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Adjacent Words

Thy
Thyatira
Thyestean
Thyine wood
THYINE, WOOD
Thyite
thylacine
Thylacinus
Thylacinus cynocephalus
thylakoid
Thylogale
thym-
Thymallus vulgaris
Thymate
thyme camphor
thyme-leaved sandwort
thyme-leaved speedwell
thymectomize
thymectomy
Thymelaeaceae
Thymelaeales
Thymene
thymey
thymi
Thymiatechny
thymic
thymic acid

Thyme definitions

Webster's 1828 Dictionary

THYME, n. usually pronounced improperly time. [L. thymus.]
A plant of the genus Thymus. The garden thyme is a warm pungent aromatic,much used to give a relish to seasonings and soups.
Thymus. [Gr.] In anatomy, a glandular body, divided into lobes, situated behind the sternum in the duplicature of the mediastinum. It is largest in the fetus, diminishes after birth, and in adults often entirely disappears. It has no excretory duct, and its use is unknown. In calves it is called sweetbread.

WordNet (r) 3.0 (2005)

n
1: any of various mints of the genus Thymus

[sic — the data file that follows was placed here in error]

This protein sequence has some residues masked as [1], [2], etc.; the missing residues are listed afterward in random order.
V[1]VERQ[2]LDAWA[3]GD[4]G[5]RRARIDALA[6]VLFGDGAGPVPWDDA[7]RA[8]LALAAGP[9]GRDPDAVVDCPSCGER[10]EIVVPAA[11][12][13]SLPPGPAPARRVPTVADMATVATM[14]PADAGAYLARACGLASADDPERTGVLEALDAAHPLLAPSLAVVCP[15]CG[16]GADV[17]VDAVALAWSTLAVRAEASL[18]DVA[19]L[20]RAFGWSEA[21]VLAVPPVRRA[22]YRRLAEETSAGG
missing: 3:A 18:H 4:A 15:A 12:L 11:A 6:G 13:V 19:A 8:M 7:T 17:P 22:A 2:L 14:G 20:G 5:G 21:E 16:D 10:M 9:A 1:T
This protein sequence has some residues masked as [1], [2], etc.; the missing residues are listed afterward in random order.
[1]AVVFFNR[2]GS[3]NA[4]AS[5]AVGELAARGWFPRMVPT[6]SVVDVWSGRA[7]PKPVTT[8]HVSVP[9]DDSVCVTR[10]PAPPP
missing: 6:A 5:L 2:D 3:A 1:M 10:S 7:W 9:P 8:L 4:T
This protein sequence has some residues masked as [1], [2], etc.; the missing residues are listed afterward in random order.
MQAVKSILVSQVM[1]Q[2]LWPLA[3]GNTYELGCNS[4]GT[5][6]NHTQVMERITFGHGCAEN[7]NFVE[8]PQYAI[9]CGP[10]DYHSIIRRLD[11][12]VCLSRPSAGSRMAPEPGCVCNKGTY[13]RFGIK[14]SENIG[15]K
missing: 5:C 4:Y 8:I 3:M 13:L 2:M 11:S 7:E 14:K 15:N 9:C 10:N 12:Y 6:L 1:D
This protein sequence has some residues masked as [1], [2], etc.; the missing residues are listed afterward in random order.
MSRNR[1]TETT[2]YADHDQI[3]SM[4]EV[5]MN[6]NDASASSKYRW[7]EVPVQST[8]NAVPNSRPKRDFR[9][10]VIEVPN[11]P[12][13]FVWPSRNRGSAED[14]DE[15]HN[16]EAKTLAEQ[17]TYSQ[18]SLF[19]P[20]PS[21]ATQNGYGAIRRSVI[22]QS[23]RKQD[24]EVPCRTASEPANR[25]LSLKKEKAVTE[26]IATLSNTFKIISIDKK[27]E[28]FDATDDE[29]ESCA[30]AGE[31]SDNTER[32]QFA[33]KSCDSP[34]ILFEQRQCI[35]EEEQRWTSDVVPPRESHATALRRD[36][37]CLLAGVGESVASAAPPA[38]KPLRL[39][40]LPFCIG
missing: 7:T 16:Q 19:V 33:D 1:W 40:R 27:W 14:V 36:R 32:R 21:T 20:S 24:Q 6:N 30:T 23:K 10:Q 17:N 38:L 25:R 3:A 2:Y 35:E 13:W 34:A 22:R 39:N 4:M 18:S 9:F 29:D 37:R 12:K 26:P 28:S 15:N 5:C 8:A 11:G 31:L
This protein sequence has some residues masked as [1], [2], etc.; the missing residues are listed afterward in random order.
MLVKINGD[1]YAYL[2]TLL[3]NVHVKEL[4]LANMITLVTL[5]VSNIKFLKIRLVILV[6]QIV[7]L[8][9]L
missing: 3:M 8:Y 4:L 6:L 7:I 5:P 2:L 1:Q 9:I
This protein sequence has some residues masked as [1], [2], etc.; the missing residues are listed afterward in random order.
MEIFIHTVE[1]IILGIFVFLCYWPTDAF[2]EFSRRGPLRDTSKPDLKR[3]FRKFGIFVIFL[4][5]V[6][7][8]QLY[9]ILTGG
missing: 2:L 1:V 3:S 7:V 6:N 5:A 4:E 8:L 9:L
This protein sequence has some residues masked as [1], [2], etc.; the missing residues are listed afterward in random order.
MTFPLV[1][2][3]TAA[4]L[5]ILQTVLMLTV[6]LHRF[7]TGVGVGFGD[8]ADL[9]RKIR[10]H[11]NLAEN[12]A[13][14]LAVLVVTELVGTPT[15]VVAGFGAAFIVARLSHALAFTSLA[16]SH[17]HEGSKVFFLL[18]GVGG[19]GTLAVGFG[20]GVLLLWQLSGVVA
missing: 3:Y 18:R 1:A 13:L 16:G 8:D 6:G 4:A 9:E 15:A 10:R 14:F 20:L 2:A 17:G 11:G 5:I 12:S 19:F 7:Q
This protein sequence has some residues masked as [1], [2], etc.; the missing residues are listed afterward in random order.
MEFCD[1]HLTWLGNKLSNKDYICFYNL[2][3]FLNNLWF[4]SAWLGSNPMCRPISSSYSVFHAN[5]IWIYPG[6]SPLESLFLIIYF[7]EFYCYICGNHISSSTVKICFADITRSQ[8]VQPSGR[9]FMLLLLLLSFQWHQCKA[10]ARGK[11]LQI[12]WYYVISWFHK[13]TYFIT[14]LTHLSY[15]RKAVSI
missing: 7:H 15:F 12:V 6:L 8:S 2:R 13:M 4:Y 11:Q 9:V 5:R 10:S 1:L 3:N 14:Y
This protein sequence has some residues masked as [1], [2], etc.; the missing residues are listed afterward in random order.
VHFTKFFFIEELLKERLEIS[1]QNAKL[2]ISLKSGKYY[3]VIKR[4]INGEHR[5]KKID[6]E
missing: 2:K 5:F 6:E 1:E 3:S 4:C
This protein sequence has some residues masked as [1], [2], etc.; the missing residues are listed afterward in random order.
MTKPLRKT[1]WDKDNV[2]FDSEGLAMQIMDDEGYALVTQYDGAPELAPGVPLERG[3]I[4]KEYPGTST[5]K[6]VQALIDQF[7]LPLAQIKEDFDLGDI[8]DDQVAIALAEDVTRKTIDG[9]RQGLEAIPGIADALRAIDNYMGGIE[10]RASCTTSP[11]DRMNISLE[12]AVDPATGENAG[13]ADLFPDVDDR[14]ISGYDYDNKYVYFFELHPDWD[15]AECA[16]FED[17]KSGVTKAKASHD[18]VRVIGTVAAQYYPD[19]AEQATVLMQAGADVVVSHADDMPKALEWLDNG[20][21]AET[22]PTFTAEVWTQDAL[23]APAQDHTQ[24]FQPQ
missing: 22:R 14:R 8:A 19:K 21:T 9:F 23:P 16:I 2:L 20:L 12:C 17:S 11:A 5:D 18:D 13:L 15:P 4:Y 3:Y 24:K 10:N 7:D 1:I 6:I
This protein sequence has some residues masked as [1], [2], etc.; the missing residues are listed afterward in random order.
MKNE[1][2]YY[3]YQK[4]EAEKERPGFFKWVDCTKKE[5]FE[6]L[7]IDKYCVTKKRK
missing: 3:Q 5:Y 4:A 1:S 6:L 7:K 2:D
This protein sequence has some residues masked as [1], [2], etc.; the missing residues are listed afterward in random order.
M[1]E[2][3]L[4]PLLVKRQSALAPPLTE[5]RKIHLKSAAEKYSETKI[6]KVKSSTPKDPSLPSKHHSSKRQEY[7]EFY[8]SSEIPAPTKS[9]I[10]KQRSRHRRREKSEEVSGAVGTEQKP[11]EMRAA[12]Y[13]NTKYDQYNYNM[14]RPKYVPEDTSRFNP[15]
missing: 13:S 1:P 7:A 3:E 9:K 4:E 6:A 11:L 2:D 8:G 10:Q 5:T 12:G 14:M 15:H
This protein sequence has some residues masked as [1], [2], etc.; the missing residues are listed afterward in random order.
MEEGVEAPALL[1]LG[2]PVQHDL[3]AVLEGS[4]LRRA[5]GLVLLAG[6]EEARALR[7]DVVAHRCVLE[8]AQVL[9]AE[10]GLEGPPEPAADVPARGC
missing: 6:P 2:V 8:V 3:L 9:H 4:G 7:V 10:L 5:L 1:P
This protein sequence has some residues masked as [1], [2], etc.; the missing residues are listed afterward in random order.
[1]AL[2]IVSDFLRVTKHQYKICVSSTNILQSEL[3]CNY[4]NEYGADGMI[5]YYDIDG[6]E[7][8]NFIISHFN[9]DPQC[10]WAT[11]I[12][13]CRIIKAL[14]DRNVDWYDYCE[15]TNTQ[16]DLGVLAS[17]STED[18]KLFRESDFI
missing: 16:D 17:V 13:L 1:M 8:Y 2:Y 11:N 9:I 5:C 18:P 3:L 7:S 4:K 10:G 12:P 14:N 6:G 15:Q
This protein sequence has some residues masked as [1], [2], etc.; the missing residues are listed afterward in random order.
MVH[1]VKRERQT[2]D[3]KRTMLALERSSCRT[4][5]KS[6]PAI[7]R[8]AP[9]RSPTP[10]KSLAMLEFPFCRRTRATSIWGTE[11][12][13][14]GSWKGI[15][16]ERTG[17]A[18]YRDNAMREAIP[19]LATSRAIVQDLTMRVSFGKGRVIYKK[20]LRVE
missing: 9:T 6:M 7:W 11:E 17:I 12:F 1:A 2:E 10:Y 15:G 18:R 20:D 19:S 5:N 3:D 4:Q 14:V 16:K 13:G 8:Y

2: leaves can be used as seasoning for almost any meat and stews and stuffings and vegetables

Merriam Webster's

noun Etymology: Middle English, from Anglo-French time, thime, from Latin thymum, from Greek thymon, probably from thyein to make a burnt offering, sacrifice; akin to Latin fumus smoke more at fume Date: 14th century 1. any of a genus (Thymus) of Eurasian mints with small pungent aromatic leaves; especially a Mediterranean garden herb (T. vulgaris) 2. thyme leaves used as a seasoning

Oxford Reference Dictionary

n. any herb or shrub of the genus Thymus with aromatic leaves, esp. T. vulgare grown for culinary use. Derivatives: thymy adj. Etymology: ME f. OF thym f. thymum f. Gk thumon f. thuo burn a sacrifice

Webster's 1913 Dictionary

Thyme Thyme (t[imac]m), n. [OE. tyme, L. thymum, Gr. qy`mon, qy`mos; cf. qy`ein, to sacrifice, qy`os a sacrifice, offering, incense: cf. F. thym; -- perhaps so named because of its sweet smell. Cf. Fume, n.] (Bot.) Any plant of the labiate genus Thymus. The garden thyme (Thymus vulgaris) is a warm, pungent aromatic, much used to give a relish to seasoning and soups. Ankle deep in moss and flowery thyme. --Cowper. Cat thyme, a labiate plant (Teucrium Marum) of the Mediterranean religion. Cats are said to be fond of rolling on it. --J. Smith (Dict. Econ. Plants). Wild thyme, Thymus Serpyllum, common on banks and hillsides in Europe. I know a bank where the wild thyme blows. --Shak.

Collin's Cobuild Dictionary

Thyme is a type of herb used in cooking.



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